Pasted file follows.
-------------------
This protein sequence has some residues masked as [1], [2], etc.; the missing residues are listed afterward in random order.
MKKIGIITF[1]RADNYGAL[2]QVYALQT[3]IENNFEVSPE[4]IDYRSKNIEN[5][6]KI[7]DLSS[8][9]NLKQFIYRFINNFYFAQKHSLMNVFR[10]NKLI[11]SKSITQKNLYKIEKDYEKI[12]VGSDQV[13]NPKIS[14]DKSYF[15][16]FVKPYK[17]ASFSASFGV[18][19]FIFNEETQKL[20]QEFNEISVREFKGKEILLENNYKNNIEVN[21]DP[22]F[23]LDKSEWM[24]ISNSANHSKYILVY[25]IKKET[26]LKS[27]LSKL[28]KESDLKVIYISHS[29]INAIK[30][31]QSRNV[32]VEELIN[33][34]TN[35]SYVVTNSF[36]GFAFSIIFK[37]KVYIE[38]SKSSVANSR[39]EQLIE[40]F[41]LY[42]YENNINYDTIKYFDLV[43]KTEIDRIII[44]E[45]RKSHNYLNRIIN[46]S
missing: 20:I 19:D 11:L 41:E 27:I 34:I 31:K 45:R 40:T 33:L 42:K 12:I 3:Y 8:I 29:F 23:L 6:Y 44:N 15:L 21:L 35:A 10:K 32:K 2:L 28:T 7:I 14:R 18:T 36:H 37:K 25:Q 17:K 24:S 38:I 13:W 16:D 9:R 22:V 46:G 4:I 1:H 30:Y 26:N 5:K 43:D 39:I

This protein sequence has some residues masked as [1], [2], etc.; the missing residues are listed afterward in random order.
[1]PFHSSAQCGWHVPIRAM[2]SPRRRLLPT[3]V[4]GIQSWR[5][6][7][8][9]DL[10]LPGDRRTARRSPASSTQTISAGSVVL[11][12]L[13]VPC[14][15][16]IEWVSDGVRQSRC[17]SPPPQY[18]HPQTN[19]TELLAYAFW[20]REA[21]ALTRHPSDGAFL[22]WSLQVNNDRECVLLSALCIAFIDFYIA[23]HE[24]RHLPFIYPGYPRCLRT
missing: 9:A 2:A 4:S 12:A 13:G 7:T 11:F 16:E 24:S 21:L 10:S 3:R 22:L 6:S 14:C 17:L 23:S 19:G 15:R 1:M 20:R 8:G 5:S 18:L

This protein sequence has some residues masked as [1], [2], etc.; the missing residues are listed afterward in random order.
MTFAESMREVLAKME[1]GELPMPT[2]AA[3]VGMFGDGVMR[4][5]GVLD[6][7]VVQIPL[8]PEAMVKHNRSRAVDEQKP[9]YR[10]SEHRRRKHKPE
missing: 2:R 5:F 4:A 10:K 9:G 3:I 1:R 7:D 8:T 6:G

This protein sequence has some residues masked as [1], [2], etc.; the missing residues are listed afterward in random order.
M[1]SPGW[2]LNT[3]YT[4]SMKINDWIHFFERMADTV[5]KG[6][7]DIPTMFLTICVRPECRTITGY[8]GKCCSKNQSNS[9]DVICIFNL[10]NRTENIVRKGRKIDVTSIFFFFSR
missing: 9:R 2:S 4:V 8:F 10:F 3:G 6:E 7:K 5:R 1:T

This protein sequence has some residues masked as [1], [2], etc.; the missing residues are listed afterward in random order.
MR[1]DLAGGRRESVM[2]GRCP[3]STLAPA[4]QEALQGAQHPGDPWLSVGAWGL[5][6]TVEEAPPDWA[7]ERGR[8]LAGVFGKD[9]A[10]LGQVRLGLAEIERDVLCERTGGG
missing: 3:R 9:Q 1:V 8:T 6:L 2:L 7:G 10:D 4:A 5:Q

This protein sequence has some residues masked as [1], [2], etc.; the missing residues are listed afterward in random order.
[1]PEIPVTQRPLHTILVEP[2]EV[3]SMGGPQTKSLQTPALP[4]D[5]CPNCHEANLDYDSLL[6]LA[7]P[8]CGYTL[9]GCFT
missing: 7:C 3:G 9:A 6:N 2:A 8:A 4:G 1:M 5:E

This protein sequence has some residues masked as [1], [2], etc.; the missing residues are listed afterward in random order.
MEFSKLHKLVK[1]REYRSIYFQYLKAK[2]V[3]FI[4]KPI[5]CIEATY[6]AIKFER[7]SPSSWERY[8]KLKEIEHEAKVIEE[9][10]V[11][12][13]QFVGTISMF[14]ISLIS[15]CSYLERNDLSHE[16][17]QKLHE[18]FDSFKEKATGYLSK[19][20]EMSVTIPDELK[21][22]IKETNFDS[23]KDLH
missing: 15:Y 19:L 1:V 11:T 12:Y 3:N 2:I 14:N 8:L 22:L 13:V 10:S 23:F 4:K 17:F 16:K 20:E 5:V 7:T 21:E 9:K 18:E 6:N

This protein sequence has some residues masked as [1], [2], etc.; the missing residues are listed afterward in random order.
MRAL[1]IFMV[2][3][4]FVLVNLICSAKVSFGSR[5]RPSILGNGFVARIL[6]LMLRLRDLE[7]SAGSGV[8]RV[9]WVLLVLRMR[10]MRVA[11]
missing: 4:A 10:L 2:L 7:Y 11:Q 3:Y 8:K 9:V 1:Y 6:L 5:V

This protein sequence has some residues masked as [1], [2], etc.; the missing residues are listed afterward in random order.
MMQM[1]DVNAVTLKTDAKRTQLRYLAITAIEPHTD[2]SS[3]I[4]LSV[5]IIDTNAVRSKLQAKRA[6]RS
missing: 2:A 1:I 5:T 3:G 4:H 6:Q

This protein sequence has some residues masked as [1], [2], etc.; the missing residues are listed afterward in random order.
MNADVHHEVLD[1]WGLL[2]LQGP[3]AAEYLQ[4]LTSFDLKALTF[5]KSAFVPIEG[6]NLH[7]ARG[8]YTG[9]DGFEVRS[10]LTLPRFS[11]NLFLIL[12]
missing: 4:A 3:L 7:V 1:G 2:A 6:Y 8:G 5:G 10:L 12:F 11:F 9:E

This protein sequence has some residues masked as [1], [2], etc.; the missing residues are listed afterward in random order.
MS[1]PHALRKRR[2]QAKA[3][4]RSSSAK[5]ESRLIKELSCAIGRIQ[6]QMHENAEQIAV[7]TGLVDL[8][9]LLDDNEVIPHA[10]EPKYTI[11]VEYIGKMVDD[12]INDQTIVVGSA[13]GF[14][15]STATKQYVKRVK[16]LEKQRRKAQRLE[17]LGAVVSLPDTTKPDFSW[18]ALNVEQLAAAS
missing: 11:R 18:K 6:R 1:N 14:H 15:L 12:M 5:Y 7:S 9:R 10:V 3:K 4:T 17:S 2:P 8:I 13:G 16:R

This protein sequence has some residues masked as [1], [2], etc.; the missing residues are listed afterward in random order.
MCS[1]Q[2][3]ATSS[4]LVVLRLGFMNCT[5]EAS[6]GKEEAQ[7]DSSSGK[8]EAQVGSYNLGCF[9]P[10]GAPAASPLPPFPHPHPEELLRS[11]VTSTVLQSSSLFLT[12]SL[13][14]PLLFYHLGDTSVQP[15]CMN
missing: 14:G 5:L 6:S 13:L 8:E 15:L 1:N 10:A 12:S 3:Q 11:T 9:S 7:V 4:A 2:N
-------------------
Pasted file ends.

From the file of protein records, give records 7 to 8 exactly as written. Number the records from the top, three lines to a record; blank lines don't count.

This protein sequence has some residues masked as [1], [2], etc.; the missing residues are listed afterward in random order.
MEFSKLHKLVK[1]REYRSIYFQYLKAK[2]V[3]FI[4]KPI[5]CIEATY[6]AIKFER[7]SPSSWERY[8]KLKEIEHEAKVIEE[9][10]V[11][12][13]QFVGTISMF[14]ISLIS[15]CSYLERNDLSHE[16][17]QKLHE[18]FDSFKEKATGYLSK[19][20]EMSVTIPDELK[21][22]IKETNFDS[23]KDLH
missing: 15:Y 19:L 1:V 11:T 12:Y 3:N 2:I 14:N 8:L 22:L 13:V 10:S 23:F 4:K 17:F 16:K 20:E 5:V 7:T 21:E 9:K 18:E 6:N

This protein sequence has some residues masked as [1], [2], etc.; the missing residues are listed afterward in random order.
MRAL[1]IFMV[2][3][4]FVLVNLICSAKVSFGSR[5]RPSILGNGFVARIL[6]LMLRLRDLE[7]SAGSGV[8]RV[9]WVLLVLRMR[10]MRVA[11]
missing: 4:A 10:L 2:L 7:Y 11:Q 3:Y 8:K 9:V 1:Y 6:L 5:V